The only other pitfall I ran into is that if you include a trailing newline character (for example piping echo "..." into qrencode as opposed to echo -n "...") then it will fail on both iOS and Android.

Scanning the QR code

On iOS, simply open the camera app and scan the QR code to bring up a notification which allows you to connect to the WiFi network:

On Android, go into the WiFi settings and tap on the WiFi network you want to join:

then click the QR icon in the password field and scan the code:

In-browser alternative

If you can't do this locally for some reason, there is also an in-browser QR code generator with source code available.

Backing up to S3 with Duplicity

Here is how I setup duplicity to use S3 as a backend while giving duplicity the minimum set of permissions to my Amazon Web Services account.

AWS Security Settings

First of all, I enabled the following general security settings in my AWS account:

  • MFA with a U2F device
  • no root user access keys

Then I set a password policy in the IAM Account Settings and turned off all public access in the S3 Account Settings.

Creating an S3 bucket

As a destination for the backups, I created a new backup-foobar S3 bucket keeping all of the default options except for the region which I set to ca-central-1 to ensure that my data would stay in Canada.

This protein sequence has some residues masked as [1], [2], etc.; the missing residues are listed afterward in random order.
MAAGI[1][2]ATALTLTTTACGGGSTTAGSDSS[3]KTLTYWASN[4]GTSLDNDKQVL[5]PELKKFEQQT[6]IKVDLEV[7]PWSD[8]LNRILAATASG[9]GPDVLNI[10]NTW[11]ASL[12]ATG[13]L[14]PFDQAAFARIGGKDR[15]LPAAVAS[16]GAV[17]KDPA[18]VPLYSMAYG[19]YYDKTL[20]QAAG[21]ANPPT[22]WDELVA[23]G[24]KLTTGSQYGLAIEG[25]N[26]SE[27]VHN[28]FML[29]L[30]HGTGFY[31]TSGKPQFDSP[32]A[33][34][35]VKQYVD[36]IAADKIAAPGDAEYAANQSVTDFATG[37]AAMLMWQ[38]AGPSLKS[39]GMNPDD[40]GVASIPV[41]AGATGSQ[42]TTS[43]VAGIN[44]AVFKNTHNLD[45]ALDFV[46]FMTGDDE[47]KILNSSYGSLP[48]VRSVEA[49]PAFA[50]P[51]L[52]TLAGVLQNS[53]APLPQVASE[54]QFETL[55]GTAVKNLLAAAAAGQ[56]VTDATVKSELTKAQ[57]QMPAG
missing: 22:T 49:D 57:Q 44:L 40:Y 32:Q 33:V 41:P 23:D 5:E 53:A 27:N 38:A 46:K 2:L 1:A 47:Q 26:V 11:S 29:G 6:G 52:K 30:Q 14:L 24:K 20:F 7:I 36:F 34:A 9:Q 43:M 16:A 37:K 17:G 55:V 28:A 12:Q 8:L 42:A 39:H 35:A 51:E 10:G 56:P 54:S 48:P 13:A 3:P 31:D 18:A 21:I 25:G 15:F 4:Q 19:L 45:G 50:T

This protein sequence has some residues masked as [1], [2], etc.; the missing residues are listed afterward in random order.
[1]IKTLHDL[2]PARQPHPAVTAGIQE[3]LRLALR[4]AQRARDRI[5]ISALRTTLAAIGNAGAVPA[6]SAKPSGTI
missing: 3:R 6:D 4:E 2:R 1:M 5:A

The bucket name can be anything you want as long as:

  • it's not already taken by another AWS user
  • it's a valid hostname (i.e. alphanumeric characters or dashes)

Note that I did not enable S3 server-side encryption since I will be encrypting the backups client-side using the support built into duplicity instead.

Creating a restricted user account

Then I went back into the Identity and Access Managment console and created a new DuplicityBackup policy:

{
    "Version": "2012-10-17",
    "Statement": [
        {
            "Sid": "VisualEditor0",
            "Effect": "Allow",
            "Action": [
                "s3:PutObject",
                "s3:GetObject",
                "s3:ListBucketMultipartUploads",
                "s3:AbortMultipartUpload",
                "s3:CreateBucket",
                "s3:ListBucket",
                "s3:DeleteObject",
                "s3:ListMultipartUploadParts"
            ],
            "Resource": [
                "arn:aws:s3:::backup-foobar",
                "arn:aws:s3:::backup-foobar/*"
            ]
        },
        {
            "Sid": "VisualEditor1",
            "Effect": "Allow",
            "Action": "s3:ListAllMyBuckets",
            "Resource": "*"
        }
    ]
}

It's unfortunate that the unrestricted s3:ListAllMyBuckets permission has to be granted, but in my testing, duplicity would error out without it. No other permissions were needed.

The next step was to create a new DuplicityBackupHosts IAM group to which I attached the DuplicityBackup policy.